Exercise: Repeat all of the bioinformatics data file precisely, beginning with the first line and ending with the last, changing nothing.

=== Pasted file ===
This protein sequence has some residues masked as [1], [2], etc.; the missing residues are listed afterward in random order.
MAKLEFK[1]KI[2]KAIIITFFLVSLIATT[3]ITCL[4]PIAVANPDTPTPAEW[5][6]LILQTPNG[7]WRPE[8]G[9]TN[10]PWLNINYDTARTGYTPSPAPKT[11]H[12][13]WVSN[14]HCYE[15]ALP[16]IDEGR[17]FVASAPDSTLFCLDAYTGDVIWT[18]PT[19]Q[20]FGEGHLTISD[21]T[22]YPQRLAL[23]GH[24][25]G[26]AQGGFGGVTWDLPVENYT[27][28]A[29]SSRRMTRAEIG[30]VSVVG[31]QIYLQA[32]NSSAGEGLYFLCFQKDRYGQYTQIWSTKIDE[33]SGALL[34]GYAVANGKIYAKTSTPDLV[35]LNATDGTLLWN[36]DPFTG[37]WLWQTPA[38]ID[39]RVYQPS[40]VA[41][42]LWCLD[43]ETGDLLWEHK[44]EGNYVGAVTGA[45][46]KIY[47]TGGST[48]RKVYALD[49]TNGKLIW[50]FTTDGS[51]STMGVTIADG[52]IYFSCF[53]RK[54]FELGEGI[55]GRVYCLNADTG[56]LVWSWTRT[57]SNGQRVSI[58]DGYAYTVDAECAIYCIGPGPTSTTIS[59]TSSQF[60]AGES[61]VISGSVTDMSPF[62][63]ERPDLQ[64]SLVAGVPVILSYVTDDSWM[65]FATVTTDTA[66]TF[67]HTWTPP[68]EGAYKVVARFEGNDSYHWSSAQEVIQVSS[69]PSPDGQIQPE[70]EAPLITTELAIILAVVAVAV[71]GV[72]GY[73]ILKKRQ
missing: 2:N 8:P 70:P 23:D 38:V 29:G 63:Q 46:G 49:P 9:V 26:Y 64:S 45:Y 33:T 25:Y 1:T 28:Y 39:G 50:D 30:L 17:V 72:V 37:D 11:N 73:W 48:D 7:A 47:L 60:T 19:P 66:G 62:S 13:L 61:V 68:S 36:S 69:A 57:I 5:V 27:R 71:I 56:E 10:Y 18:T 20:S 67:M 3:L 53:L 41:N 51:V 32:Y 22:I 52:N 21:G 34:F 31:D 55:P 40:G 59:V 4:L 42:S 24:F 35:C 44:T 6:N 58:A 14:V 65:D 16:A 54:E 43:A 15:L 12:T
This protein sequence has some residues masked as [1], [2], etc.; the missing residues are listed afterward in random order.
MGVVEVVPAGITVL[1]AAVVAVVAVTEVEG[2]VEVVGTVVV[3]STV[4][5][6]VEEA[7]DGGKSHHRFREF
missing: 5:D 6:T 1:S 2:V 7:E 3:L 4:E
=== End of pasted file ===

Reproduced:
This protein sequence has some residues masked as [1], [2], etc.; the missing residues are listed afterward in random order.
MAKLEFK[1]KI[2]KAIIITFFLVSLIATT[3]ITCL[4]PIAVANPDTPTPAEW[5][6]LILQTPNG[7]WRPE[8]G[9]TN[10]PWLNINYDTARTGYTPSPAPKT[11]H[12][13]WVSN[14]HCYE[15]ALP[16]IDEGR[17]FVASAPDSTLFCLDAYTGDVIWT[18]PT[19]Q[20]FGEGHLTISD[21]T[22]YPQRLAL[23]GH[24][25]G[26]AQGGFGGVTWDLPVENYT[27][28]A[29]SSRRMTRAEIG[30]VSVVG[31]QIYLQA[32]NSSAGEGLYFLCFQKDRYGQYTQIWSTKIDE[33]SGALL[34]GYAVANGKIYAKTSTPDLV[35]LNATDGTLLWN[36]DPFTG[37]WLWQTPA[38]ID[39]RVYQPS[40]VA[41][42]LWCLD[43]ETGDLLWEHK[44]EGNYVGAVTGA[45][46]KIY[47]TGGST[48]RKVYALD[49]TNGKLIW[50]FTTDGS[51]STMGVTIADG[52]IYFSCF[53]RK[54]FELGEGI[55]GRVYCLNADTG[56]LVWSWTRT[57]SNGQRVSI[58]DGYAYTVDAECAIYCIGPGPTSTTIS[59]TSSQF[60]AGES[61]VISGSVTDMSPF[62][63]ERPDLQ[64]SLVAGVPVILSYVTDDSWM[65]FATVTTDTA[66]TF[67]HTWTPP[68]EGAYKVVARFEGNDSYHWSSAQEVIQVSS[69]PSPDGQIQPE[70]EAPLITTELAIILAVVAVAV[71]GV[72]GY[73]ILKKRQ
missing: 2:N 8:P 70:P 23:D 38:V 29:G 63:Q 46:G 49:P 9:V 26:Y 64:S 45:Y 33:T 25:Y 1:T 28:Y 39:G 50:D 30:L 17:V 72:V 37:D 11:N 73:W 48:D 7:A 47:L 60:T 19:P 66:G 62:S 13:L 61:V 68:S 36:S 69:A 57:I 5:V 27:R 71:I 56:E 10:Y 18:T 20:S 67:M 3:L 53:L 41:N 51:V 32:Y 22:I 52:N 21:G 34:F 31:D 55:P 40:G 59:V 4:L 42:S 24:F 35:C 44:T 6:N 58:A 14:V 65:D 16:A 54:E 43:A 15:L 12:T
This protein sequence has some residues masked as [1], [2], etc.; the missing residues are listed afterward in random order.
MGVVEVVPAGITVL[1]AAVVAVVAVTEVEG[2]VEVVGTVVV[3]STV[4][5][6]VEEA[7]DGGKSHHRFREF
missing: 5:D 6:T 1:S 2:V 7:E 3:L 4:E